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Weapons of Mass Destruction (WMD)

R-30 3M14 Bulava (Mace) SS-N-30 / SS-NX-32

The Bulava (SS-NX-30) is the submarine-launched version of Russia's most advanced missile, the Topol-M (SS-27) solid fuel ICBM. The SS-NX-30 is a derivative of the SS-27, except for a slight decrease in range due to conversion of the design for submarine launch. The SS-27 ICBM is 21.9 meters long, far too large to fit in a typical submarine. The largest previously deployed Russian SLBM was the R-39 / SS-N-20 STURGEON, which was 16 meters long.

Accurate tactical and technical characteristics of the "Bulava" has not been formally published. According to various media, IDB is a three-stage solid fuel rocket which can carry six to ten nuclear targeting individual blocks. Launch weight - about 36.8 t, throw-weight - 1,150 kg, length in the starting container 12.1 meters. According to the media, the maximum range is 10,000. Km. Circular error probable (the index precision shooting means the radius of the circle circumscribed around the target, which should get 50% of the warhead) missiles, according to experts, can be about 250-300 m.

Russian sources report that the Bulava SS-N-30 ballistic missile can carry ten warheads to a range of 8,000km. Other sources suggest that the Bulava might have a range of 10,000 km, and is reportedly features a 550 kT yield nuclear warhead. Apparently up to six MIRVs can be placed at the cost of offloading warhead shielding and decoys.

Although normally referenced as "Bulava", it is also called Bulava-30, and there are also references to Bulava-M and and Bulava-47, and a single reference to Bulava-45. "It is not ruled out that the designers will have to take up the Bulava-45 missile, since Bulava-30 missile is not justifying the hopes. The missile goes with hardships; its performance specifications are being constantly simplified. For instance, the weight of an RSM-52 missile has been 90 tons. They intended to reduce the weight of the Bulava missile to 40 tons, but it has been 70 tons now. By the combat payload it is unlikely to carry 10 warheads, although START-II treaty allows the submarines to carry up to 14 warheads..." [The Underwater Nuclear Navy has been on the Edge of Disarmament, Rossiiskaya Gazeta, 02 August 2004]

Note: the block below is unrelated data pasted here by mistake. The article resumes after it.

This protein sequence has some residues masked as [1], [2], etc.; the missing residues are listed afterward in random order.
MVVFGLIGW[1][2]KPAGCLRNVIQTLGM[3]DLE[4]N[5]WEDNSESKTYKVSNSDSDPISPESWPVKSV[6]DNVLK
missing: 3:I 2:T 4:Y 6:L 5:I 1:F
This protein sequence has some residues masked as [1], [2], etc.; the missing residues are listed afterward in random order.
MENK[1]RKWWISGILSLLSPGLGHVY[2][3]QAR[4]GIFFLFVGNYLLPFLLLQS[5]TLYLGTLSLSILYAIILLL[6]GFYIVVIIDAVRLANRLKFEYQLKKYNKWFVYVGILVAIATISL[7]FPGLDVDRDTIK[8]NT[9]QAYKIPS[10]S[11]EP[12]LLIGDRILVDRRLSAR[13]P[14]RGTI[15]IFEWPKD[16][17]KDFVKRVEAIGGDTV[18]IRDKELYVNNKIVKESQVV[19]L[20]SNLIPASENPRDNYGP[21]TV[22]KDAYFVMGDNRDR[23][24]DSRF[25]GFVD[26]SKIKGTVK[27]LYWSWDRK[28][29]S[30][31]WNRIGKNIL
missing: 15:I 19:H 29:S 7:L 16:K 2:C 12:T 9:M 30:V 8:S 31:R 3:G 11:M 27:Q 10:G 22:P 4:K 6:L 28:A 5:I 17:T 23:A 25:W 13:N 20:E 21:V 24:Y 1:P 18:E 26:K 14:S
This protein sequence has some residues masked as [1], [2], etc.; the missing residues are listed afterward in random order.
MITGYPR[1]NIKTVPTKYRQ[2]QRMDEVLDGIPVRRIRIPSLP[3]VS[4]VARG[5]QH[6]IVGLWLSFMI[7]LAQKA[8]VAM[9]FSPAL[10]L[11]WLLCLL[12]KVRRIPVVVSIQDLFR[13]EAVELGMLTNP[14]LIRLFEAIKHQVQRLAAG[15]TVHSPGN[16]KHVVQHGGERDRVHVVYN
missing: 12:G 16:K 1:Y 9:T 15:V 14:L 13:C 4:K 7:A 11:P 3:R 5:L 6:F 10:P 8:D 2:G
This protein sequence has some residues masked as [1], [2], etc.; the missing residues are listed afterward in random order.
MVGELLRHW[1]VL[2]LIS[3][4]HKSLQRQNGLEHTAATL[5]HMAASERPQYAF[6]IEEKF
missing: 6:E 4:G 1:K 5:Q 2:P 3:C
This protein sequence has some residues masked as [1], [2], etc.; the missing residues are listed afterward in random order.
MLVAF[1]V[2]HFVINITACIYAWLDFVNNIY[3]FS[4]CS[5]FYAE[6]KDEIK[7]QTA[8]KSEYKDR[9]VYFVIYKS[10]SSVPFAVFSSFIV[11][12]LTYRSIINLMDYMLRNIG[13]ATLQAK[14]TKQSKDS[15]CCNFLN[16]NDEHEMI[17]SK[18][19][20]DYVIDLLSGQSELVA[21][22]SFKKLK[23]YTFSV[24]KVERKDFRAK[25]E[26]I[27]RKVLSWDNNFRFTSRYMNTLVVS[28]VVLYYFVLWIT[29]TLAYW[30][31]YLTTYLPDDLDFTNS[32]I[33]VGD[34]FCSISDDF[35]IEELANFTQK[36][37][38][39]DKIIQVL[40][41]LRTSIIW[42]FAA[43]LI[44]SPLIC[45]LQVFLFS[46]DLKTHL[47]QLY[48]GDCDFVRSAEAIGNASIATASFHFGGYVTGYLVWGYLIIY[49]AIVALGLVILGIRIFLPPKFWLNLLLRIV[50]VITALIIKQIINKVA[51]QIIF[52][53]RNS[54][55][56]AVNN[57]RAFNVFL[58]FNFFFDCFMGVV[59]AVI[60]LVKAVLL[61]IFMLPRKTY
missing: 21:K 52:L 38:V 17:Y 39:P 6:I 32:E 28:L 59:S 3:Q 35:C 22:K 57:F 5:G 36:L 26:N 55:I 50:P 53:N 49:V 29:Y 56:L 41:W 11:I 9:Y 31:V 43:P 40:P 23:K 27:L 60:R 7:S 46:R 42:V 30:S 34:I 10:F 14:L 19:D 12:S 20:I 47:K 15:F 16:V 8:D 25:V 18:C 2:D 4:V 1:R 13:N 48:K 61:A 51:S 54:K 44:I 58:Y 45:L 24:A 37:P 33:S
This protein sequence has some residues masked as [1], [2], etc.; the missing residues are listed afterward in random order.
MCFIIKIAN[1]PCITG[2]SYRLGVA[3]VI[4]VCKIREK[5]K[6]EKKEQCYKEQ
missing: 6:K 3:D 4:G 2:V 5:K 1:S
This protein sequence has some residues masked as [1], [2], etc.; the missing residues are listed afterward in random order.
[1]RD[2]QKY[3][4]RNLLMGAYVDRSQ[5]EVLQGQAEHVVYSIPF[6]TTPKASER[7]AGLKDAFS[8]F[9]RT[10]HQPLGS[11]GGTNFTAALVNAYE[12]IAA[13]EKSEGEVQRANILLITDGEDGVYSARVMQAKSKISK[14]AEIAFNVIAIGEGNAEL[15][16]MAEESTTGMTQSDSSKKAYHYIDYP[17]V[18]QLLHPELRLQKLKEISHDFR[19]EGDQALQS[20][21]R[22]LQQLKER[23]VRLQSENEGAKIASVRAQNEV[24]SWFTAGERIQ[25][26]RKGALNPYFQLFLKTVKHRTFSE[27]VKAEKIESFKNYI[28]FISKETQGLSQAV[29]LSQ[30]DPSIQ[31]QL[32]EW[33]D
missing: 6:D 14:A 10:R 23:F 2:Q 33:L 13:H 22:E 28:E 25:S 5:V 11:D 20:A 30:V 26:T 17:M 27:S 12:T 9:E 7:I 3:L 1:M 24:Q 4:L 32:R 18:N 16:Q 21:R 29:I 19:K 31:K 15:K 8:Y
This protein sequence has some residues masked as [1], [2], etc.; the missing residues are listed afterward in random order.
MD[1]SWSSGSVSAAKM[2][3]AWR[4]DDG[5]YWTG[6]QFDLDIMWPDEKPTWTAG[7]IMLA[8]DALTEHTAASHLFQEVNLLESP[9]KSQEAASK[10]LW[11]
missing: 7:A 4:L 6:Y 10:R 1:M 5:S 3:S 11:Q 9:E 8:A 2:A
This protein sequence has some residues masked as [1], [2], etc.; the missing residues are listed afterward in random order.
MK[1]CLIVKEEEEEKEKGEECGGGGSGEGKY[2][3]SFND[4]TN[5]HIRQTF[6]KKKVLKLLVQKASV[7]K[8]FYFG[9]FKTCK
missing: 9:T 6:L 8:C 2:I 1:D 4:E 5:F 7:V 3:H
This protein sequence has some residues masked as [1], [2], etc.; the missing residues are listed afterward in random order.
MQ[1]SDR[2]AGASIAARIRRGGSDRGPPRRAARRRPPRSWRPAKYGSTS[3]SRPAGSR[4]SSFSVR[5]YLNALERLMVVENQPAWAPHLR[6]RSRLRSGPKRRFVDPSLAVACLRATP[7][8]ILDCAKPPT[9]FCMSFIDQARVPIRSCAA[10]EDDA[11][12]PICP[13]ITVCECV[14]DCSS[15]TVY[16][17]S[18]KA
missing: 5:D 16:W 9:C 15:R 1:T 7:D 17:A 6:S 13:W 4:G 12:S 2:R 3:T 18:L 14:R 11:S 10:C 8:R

The development of a solid-fuel ballistic missile, which was to have replaced the obsolete R-39 (RSM-52) SLBM (NATO reporting name, SS-N-20 Sturgeon), was not completed. The missile's initial three tests were conducted unsuccessfully at a White Sea testing range in the late 1990s. Each time, the missile blew up in mid-air, failing to reach its target. The R-39M SS-N-28 Bark was already in the test stage, when the Navy refused from the missile in favor of the new designer, the Moscow Teplotechnika Institute [Moscow Institute of Heat Technology]. The institute was engaged in ground based Topol missiles and actively lobbied by the Defense Minister Sergei Ivanov.